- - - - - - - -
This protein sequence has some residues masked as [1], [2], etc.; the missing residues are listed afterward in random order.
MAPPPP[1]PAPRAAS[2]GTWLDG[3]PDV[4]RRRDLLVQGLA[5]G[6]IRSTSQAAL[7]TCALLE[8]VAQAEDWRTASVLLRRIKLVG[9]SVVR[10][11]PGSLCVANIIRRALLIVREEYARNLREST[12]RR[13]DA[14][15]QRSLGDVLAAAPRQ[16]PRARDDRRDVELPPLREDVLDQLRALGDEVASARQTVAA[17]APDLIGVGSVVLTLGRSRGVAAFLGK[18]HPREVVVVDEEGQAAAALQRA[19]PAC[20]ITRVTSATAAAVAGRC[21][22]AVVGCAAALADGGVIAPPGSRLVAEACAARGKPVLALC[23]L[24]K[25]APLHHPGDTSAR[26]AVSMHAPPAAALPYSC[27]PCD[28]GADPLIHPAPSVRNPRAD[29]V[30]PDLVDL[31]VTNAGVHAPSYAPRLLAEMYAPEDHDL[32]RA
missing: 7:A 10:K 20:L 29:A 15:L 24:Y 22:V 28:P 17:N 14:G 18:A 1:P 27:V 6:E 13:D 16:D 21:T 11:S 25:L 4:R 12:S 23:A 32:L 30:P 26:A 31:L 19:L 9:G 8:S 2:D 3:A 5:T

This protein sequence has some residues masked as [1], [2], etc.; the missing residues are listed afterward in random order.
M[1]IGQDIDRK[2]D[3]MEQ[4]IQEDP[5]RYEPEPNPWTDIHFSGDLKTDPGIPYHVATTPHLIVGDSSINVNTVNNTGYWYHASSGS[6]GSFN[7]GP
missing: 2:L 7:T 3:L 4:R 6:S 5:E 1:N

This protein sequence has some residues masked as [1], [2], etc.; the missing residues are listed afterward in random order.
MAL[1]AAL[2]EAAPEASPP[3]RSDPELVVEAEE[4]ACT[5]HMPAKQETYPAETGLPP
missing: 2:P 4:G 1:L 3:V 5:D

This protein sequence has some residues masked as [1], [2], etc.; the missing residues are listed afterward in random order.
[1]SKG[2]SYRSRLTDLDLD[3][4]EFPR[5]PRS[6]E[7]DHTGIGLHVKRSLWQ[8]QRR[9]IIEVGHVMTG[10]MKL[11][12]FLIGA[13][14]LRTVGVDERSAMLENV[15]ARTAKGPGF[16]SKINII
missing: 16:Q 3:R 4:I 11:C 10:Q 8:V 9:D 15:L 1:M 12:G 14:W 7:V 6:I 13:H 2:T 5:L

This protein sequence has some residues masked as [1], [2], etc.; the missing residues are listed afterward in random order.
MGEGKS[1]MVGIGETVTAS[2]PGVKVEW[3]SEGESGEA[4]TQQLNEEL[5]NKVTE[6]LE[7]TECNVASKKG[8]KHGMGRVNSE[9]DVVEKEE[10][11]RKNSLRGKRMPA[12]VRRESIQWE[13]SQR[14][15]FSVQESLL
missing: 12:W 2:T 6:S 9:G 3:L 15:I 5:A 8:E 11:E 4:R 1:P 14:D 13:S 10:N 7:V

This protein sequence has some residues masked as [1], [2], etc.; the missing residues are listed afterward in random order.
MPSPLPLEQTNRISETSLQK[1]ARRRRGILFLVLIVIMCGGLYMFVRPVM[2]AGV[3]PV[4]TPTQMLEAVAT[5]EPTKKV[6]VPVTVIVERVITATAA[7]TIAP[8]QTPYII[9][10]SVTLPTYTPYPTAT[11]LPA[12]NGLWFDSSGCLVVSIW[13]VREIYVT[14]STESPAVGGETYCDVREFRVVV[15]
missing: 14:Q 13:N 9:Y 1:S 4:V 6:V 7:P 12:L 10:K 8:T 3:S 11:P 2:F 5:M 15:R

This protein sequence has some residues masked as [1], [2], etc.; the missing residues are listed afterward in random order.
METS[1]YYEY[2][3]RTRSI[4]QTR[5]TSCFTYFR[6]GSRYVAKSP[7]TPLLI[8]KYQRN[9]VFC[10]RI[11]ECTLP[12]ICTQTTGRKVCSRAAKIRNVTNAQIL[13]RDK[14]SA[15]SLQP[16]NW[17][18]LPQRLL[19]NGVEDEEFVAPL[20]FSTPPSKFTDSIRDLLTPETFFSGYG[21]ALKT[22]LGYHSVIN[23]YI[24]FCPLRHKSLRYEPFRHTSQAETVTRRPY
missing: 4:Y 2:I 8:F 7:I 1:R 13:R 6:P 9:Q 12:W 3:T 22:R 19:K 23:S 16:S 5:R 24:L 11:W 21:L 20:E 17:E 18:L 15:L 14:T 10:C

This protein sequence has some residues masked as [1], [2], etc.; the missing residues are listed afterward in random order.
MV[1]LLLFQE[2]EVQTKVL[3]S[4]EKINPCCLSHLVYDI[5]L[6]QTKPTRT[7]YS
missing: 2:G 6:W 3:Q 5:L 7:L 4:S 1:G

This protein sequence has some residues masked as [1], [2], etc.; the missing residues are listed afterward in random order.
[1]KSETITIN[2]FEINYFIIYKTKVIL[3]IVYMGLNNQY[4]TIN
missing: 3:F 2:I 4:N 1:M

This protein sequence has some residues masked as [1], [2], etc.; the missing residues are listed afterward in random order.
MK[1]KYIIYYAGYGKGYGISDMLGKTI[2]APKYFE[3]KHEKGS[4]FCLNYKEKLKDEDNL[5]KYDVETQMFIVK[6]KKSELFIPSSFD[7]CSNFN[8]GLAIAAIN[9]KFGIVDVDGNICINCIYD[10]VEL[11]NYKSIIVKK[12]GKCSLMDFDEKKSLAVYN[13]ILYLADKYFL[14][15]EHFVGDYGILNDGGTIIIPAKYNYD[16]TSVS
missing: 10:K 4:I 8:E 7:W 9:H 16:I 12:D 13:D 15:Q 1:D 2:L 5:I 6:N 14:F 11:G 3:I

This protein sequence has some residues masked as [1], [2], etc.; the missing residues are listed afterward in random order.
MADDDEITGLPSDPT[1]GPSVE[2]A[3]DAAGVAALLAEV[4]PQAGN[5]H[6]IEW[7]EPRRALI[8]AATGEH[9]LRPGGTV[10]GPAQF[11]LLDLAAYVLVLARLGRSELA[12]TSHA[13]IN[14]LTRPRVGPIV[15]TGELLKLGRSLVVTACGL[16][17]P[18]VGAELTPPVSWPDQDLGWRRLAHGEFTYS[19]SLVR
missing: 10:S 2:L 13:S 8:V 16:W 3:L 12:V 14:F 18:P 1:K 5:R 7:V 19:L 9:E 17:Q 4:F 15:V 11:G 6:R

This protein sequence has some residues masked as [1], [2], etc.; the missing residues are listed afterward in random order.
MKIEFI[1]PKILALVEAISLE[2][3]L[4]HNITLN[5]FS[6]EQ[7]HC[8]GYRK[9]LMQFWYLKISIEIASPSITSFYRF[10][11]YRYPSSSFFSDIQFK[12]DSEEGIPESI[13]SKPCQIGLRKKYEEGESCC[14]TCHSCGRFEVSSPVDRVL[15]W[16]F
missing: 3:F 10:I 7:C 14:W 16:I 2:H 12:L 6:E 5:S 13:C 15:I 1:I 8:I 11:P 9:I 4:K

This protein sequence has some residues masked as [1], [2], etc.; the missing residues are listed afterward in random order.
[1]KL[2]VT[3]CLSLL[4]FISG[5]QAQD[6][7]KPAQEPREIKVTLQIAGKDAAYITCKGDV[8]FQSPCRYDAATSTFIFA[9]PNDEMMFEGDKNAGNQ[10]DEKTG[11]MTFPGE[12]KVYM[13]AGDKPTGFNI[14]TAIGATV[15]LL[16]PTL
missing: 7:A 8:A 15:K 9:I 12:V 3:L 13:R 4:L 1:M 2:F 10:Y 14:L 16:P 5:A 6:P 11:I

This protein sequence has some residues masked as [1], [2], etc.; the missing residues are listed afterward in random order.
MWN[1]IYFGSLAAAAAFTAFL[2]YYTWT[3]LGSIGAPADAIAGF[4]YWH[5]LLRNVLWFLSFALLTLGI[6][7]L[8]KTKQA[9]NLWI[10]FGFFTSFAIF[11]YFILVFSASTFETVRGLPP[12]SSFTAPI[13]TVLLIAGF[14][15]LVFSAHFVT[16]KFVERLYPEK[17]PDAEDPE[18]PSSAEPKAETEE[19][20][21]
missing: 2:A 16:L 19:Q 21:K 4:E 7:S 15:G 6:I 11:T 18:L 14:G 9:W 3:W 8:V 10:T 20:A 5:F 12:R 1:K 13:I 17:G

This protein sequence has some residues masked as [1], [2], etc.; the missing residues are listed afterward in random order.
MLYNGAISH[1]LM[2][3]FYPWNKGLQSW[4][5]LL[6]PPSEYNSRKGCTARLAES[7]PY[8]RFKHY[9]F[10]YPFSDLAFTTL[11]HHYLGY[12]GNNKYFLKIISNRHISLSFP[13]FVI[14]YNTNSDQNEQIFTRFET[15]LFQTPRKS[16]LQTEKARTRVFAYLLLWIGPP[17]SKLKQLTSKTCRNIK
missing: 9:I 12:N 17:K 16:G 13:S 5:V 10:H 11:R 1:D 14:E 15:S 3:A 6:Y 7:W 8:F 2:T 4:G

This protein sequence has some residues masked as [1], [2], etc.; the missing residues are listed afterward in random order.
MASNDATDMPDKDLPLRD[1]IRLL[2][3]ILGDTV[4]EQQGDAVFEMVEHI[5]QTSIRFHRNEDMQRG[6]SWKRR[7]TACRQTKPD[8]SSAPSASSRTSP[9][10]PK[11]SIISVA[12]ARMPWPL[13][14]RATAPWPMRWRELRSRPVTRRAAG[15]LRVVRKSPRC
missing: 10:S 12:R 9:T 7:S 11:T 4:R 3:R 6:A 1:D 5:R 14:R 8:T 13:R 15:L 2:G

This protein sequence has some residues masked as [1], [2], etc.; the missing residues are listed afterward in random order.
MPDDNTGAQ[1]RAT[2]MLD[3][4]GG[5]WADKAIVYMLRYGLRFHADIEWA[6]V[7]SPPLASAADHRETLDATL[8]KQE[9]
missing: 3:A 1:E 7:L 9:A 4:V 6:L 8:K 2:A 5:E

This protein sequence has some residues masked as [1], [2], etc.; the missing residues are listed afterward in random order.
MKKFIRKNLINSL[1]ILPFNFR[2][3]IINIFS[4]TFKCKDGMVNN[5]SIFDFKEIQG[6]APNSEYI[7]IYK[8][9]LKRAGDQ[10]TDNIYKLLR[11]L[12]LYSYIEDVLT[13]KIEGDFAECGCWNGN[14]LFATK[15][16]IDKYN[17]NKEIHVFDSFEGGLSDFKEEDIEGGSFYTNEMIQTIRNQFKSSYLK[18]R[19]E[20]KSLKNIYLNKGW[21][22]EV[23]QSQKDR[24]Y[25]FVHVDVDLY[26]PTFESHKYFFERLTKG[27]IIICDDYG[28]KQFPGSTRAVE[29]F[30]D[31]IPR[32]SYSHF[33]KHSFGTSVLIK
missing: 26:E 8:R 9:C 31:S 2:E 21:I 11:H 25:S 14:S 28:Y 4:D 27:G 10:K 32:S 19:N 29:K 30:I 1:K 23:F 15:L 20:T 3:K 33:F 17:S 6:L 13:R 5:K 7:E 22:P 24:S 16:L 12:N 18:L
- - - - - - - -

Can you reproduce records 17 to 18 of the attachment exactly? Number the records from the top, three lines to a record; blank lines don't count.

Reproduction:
This protein sequence has some residues masked as [1], [2], etc.; the missing residues are listed afterward in random order.
MPDDNTGAQ[1]RAT[2]MLD[3][4]GG[5]WADKAIVYMLRYGLRFHADIEWA[6]V[7]SPPLASAADHRETLDATL[8]KQE[9]
missing: 3:A 1:E 7:L 9:A 4:V 6:L 8:K 2:A 5:E

This protein sequence has some residues masked as [1], [2], etc.; the missing residues are listed afterward in random order.
MKKFIRKNLINSL[1]ILPFNFR[2][3]IINIFS[4]TFKCKDGMVNN[5]SIFDFKEIQG[6]APNSEYI[7]IYK[8][9]LKRAGDQ[10]TDNIYKLLR[11]L[12]LYSYIEDVLT[13]KIEGDFAECGCWNGN[14]LFATK[15][16]IDKYN[17]NKEIHVFDSFEGGLSDFKEEDIEGGSFYTNEMIQTIRNQFKSSYLK[18]R[19]E[20]KSLKNIYLNKGW[21][22]EV[23]QSQKDR[24]Y[25]FVHVDVDLY[26]PTFESHKYFFERLTKG[27]IIICDDYG[28]KQFPGSTRAVE[29]F[30]D[31]IPR[32]SYSHF[33]KHSFGTSVLIK
missing: 26:E 8:R 9:C 31:S 2:E 21:I 11:H 25:S 14:S 28:Y 4:D 27:G 10:K 32:S 19:N 29:K 30:I 1:K 23:F 15:L 20:T 3:K 33:F 17:S 6:L 13:R 5:K 7:E 22:P 24:S 16:L 12:N 18:L